A new day in the 'Neighborhood'
Posted July 22, 2012
Mister Rogers' Neighborhood is making room for a new generation of neighbors.
Premiering Labor Day weekend, Daniel Tiger's Neighborhood is an animated extension of the late Fred Rogers' beloved PBS classic. The star in this new half-hour weekday series, aimed at children 2-4, is Daniel Tiger, the 4-year-old son of Daniel Striped Tiger, Rogers' first puppet. He and his friends, all sons and daughters of Rogers' original puppet characters, go through adventures and sing songs meant to teach social skills -- from dealing with disappointment to controlling anger and learning patience.
Produced by The Fred Rogers Company, the show arrives with the cooperation and blessing of Rogers' widow, Joanne Rogers. "My feeling is he would really be pleased with this," she says.
Unlike the original show, which was built around Rogers as our guide to the Land of Make Believe, Daniel is led by an animated tiger cub. Joanne Rogers had originally hoped to find a human host to step into her husband's tennis shoes, but, she says, "there is nobody else. It really is as simple as that. Fred didn't spend much time worrying about that when he was alive, because he thought there were people who might be possibilities. But it just didn't work."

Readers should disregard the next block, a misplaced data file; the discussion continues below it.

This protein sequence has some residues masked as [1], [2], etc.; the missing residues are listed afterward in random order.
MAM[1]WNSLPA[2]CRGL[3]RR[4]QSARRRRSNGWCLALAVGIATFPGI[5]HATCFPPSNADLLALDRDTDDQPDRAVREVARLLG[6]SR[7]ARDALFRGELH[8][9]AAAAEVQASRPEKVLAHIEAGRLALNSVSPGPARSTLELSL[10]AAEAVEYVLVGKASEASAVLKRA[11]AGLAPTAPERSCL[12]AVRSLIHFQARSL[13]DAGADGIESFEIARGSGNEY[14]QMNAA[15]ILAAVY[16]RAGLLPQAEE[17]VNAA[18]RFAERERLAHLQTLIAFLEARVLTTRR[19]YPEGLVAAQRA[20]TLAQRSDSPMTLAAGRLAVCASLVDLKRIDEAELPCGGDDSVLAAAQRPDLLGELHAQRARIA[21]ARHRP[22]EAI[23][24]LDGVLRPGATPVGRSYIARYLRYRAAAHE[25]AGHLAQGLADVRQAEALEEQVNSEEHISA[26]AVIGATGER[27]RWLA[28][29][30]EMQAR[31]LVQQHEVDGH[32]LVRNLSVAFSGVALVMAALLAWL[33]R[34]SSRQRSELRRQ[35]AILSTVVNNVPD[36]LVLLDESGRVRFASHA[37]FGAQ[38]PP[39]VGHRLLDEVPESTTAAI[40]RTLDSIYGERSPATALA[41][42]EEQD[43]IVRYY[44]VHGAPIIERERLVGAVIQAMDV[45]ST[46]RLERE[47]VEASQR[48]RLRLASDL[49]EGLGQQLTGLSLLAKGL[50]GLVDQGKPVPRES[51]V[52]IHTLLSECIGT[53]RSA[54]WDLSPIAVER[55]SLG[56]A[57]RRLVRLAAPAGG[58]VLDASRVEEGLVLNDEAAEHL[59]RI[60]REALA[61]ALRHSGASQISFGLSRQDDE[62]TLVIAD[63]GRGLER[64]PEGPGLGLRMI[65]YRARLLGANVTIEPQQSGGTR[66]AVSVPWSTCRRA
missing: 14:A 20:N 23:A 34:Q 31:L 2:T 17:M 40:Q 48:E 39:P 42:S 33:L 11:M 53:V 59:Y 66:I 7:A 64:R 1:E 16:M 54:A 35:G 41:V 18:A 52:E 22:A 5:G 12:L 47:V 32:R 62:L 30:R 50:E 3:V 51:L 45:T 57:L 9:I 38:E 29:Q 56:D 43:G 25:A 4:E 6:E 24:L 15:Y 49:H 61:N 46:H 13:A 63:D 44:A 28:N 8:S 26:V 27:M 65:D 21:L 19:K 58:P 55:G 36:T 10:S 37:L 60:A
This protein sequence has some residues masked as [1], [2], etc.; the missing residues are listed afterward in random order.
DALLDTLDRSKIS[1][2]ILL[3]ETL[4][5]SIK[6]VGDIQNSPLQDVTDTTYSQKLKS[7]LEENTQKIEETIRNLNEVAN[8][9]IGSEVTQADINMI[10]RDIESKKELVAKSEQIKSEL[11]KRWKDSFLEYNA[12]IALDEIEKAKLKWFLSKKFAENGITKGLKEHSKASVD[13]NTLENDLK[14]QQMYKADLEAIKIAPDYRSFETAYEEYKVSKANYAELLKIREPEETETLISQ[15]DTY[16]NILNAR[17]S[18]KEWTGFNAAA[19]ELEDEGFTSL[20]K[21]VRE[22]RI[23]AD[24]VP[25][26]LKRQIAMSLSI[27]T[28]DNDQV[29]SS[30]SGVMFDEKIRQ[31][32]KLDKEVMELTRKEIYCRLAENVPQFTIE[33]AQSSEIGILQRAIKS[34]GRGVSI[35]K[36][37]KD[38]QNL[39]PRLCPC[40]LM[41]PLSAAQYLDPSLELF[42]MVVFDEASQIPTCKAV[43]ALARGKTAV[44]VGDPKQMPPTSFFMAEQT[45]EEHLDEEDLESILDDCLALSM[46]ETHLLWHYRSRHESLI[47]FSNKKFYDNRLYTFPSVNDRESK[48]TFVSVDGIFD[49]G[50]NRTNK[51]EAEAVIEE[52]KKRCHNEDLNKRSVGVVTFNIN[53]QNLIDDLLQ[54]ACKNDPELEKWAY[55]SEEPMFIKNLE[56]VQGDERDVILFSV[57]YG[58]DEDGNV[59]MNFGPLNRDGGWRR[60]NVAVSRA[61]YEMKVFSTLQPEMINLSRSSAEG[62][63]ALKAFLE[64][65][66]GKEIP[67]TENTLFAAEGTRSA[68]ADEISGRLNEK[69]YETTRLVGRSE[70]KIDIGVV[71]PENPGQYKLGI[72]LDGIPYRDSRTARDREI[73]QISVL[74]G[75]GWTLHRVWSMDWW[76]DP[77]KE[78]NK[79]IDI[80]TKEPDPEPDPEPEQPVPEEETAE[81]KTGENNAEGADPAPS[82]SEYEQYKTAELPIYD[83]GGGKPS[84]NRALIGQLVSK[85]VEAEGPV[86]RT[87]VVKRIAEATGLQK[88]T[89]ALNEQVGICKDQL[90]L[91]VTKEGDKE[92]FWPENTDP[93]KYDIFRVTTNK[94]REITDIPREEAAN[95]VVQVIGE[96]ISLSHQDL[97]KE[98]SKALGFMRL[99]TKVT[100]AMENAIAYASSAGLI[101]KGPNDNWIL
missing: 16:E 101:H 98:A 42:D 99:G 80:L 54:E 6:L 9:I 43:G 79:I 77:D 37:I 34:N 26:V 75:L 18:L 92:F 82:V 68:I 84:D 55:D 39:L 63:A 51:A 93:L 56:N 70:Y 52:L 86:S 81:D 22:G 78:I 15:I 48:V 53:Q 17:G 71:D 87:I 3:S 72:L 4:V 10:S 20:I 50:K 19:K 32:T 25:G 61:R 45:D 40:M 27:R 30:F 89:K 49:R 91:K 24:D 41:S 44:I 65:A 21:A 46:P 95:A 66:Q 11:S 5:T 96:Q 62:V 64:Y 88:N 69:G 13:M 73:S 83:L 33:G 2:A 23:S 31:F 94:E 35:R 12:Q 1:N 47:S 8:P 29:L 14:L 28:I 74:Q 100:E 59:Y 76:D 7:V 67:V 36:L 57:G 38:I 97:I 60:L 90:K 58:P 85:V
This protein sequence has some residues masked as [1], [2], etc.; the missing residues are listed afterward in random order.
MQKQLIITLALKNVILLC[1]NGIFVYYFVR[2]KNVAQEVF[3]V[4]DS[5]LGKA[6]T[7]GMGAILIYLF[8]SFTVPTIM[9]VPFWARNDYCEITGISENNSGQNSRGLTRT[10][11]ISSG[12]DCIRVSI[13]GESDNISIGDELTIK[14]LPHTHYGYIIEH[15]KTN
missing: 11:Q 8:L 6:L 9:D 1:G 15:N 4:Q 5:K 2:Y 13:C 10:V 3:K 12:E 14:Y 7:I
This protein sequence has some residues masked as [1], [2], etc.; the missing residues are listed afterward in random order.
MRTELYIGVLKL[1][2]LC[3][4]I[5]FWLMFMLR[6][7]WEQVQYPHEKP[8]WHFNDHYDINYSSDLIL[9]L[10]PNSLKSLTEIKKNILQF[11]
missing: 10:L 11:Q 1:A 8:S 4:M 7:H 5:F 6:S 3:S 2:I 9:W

And while the old Neighborhood used puppets instead of cartoons, that's not because Fred Rogers was opposed to animation, she says. "He looked into it. It just never happened. He liked the idea of having some animation."
The new series is produced by Blue's Clues' Angela C. Santomero, who says she was a huge fan of the series growing up. "It's nothing new to her," says Rogers. "That's a real blessing. And she's well known to PBS, and that's another plus."
Daniel, of course, is not meant to replace the original Neighborhood, which will continue in reruns. But in today's TV economy, particularly on PBS, merely repeating the show was not going to be enough to keep The Fred Rogers Company going. "If we didn't start producing programs, we're not going to make it. That's just a fact of life."
And here's another fact: It's nearly impossible today to make the economics of children's television work without having toys attached. So while the older Daniel Tiger didn't come as a plush toy, his son will.
The Fred Rogers legacy goes on in many ways, some homage, some parody, some knock-offs and some just nasty. His widow says she avoids looking at most of them, but she does enjoy one in particular: The Garden of Your Mind Web video mashup, which reminds her of the "silly" and "whimsical" Fred she knew.
"The more I see it, the more I like it. It's like a part of Fred that I knew. He was not always so measured. So that's really like the Fred I knew."
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